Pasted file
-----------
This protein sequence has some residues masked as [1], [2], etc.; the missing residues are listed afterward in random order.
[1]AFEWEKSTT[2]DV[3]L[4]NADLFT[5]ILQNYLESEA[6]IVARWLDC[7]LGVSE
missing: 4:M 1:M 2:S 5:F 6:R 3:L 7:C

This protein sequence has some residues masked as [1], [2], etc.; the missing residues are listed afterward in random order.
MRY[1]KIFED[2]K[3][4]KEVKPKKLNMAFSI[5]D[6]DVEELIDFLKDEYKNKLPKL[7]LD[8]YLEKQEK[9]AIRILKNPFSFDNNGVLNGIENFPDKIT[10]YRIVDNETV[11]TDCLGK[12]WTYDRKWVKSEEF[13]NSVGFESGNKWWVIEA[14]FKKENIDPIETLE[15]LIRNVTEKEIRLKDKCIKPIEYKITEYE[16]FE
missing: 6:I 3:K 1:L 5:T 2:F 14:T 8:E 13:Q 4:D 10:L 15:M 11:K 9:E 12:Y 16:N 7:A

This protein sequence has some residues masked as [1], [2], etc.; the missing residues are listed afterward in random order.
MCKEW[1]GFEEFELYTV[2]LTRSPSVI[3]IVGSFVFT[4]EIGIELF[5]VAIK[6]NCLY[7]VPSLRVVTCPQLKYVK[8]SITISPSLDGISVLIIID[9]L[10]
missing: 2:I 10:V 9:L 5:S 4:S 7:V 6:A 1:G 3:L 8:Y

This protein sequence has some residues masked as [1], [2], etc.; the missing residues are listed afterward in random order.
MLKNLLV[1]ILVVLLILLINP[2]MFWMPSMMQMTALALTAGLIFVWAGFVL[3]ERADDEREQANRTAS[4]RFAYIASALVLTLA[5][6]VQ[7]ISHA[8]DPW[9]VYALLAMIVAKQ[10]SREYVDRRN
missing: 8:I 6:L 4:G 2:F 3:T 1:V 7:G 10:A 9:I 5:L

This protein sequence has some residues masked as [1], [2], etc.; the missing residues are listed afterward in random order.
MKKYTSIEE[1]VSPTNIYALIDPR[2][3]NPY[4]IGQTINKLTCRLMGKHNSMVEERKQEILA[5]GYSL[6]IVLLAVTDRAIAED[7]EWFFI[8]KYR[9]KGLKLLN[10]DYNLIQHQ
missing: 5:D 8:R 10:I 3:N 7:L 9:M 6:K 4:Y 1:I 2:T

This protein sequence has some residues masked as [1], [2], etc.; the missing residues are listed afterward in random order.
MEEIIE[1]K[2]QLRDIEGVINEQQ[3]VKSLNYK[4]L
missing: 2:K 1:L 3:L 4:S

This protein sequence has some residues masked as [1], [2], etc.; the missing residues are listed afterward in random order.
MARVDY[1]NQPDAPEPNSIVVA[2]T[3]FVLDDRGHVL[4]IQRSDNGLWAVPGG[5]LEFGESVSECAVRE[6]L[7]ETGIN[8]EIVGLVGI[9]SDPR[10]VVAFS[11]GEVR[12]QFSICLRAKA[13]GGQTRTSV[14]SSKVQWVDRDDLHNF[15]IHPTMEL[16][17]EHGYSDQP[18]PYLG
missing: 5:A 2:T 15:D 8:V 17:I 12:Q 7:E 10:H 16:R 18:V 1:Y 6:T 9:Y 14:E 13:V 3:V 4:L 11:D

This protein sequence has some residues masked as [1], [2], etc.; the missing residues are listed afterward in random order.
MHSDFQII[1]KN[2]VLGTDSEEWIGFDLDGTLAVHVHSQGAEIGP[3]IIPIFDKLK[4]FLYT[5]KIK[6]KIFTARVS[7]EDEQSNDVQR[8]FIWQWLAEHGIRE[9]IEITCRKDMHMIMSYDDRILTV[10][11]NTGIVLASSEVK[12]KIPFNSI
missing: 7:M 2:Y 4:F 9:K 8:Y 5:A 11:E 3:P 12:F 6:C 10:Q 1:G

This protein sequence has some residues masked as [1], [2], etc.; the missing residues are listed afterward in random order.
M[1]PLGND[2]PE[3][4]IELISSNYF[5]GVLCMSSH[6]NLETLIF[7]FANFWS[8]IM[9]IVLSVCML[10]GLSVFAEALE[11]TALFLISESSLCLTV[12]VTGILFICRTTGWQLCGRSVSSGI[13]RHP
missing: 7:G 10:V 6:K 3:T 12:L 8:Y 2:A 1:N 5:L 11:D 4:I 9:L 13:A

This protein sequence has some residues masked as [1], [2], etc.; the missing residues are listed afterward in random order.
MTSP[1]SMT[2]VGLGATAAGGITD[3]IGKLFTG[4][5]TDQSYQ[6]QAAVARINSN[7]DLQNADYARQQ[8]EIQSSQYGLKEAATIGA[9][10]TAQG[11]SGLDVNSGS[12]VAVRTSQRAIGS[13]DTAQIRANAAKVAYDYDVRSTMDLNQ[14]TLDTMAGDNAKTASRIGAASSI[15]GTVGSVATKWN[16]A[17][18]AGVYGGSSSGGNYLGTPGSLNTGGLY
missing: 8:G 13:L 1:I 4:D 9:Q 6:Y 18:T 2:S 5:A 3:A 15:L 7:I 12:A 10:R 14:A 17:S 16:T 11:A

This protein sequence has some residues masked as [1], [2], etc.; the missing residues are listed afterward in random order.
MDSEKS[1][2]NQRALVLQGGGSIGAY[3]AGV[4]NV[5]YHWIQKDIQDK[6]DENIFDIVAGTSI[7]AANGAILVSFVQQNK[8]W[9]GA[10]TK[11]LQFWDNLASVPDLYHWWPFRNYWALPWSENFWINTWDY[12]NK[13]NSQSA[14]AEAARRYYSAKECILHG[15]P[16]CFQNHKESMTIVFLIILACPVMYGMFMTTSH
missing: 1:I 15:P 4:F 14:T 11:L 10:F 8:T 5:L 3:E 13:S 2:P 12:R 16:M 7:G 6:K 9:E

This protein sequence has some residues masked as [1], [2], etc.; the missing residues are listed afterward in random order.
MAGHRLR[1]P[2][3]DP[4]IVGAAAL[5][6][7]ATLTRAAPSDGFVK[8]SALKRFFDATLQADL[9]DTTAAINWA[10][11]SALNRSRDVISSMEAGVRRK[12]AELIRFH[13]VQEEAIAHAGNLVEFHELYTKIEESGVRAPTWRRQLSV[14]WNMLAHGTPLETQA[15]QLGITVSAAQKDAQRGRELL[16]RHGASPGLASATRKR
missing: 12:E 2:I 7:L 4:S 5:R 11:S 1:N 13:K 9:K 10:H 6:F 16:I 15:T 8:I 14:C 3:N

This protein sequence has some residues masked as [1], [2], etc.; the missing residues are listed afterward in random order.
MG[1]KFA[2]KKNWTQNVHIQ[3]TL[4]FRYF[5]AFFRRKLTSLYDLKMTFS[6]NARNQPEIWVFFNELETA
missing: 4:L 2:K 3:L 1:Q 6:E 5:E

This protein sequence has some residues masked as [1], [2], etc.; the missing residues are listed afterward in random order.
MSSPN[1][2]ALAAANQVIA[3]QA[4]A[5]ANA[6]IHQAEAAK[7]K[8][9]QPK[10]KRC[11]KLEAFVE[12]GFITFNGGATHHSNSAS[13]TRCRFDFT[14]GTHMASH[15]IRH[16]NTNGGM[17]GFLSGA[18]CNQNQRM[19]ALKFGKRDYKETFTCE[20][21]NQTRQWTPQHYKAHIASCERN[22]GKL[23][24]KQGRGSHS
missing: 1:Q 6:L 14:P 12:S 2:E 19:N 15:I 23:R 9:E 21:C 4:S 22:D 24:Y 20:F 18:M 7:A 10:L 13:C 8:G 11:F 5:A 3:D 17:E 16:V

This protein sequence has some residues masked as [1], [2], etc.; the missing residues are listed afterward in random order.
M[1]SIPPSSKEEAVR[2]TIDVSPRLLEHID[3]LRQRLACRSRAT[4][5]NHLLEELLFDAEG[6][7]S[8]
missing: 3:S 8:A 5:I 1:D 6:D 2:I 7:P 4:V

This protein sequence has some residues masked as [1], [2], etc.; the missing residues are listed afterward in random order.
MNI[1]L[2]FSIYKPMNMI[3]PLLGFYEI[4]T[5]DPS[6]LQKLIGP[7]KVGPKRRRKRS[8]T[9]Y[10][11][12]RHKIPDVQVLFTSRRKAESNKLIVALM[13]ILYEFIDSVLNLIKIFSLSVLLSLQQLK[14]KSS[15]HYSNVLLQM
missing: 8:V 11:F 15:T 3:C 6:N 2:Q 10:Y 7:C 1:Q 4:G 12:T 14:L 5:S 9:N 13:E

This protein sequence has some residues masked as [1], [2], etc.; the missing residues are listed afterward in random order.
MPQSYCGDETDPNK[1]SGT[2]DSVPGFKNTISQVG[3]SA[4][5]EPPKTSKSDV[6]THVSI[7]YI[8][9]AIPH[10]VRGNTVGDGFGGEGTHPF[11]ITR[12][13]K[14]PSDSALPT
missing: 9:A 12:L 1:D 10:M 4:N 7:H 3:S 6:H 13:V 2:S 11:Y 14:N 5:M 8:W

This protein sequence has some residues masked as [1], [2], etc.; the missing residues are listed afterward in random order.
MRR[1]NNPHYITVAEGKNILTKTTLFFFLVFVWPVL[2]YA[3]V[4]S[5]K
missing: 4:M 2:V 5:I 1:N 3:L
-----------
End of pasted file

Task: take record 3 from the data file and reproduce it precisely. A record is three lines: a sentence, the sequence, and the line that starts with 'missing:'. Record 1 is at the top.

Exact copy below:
This protein sequence has some residues masked as [1], [2], etc.; the missing residues are listed afterward in random order.
MCKEW[1]GFEEFELYTV[2]LTRSPSVI[3]IVGSFVFT[4]EIGIELF[5]VAIK[6]NCLY[7]VPSLRVVTCPQLKYVK[8]SITISPSLDGISVLIIID[9]L[10]
missing: 2:I 10:V 9:L 5:S 4:S 7:V 6:A 1:G 3:L 8:Y